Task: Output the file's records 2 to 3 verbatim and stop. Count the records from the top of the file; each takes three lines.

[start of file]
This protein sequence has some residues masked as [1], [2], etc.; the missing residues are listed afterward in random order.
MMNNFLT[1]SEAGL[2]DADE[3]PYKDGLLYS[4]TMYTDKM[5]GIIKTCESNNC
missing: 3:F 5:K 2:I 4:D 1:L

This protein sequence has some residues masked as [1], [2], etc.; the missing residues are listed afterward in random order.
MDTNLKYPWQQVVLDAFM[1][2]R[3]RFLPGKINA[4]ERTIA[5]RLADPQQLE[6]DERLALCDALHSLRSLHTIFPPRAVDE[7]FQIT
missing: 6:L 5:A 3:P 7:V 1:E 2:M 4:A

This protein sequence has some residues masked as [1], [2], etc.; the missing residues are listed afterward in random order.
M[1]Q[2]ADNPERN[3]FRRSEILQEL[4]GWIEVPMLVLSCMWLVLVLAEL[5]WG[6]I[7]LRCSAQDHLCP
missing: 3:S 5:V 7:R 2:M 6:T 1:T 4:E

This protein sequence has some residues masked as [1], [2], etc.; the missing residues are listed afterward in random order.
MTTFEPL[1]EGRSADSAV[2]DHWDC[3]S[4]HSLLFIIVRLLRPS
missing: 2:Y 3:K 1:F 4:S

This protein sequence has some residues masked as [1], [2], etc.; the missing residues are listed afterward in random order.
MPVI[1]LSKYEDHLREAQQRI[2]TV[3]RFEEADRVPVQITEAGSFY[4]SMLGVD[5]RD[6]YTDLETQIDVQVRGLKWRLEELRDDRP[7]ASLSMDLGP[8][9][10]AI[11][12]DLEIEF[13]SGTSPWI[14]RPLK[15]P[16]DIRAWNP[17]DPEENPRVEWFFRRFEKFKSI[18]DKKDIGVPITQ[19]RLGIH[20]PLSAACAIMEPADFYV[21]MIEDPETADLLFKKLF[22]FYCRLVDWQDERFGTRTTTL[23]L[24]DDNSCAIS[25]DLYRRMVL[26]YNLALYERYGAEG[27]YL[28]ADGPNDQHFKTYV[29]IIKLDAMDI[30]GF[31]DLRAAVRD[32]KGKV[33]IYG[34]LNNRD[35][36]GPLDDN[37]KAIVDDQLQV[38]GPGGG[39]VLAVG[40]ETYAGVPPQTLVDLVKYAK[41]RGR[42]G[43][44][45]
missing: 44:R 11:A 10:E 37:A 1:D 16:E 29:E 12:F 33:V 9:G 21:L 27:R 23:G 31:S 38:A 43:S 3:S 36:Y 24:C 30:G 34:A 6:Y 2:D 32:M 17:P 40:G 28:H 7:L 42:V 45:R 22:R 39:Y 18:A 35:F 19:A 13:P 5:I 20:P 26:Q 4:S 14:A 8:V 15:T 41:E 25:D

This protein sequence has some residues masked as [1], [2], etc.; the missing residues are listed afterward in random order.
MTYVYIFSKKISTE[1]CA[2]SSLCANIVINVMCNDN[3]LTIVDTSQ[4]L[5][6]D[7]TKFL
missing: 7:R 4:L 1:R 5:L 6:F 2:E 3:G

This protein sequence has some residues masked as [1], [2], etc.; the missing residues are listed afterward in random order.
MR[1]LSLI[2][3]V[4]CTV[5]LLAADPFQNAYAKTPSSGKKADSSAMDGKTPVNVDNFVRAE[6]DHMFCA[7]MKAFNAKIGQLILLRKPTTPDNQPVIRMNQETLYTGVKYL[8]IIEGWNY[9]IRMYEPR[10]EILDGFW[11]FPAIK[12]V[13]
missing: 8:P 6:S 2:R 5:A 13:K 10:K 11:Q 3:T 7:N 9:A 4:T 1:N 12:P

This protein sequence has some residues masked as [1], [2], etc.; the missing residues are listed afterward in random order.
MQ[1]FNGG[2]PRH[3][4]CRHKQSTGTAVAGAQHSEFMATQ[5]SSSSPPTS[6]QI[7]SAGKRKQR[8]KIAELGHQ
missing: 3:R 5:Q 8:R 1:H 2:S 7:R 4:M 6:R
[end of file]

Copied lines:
This protein sequence has some residues masked as [1], [2], etc.; the missing residues are listed afterward in random order.
MDTNLKYPWQQVVLDAFM[1][2]R[3]RFLPGKINA[4]ERTIA[5]RLADPQQLE[6]DERLALCDALHSLRSLHTIFPPRAVDE[7]FQIT
missing: 6:L 5:A 3:P 7:V 1:E 2:M 4:A

This protein sequence has some residues masked as [1], [2], etc.; the missing residues are listed afterward in random order.
M[1]Q[2]ADNPERN[3]FRRSEILQEL[4]GWIEVPMLVLSCMWLVLVLAEL[5]WG[6]I[7]LRCSAQDHLCP
missing: 3:S 5:V 7:R 2:M 6:T 1:T 4:E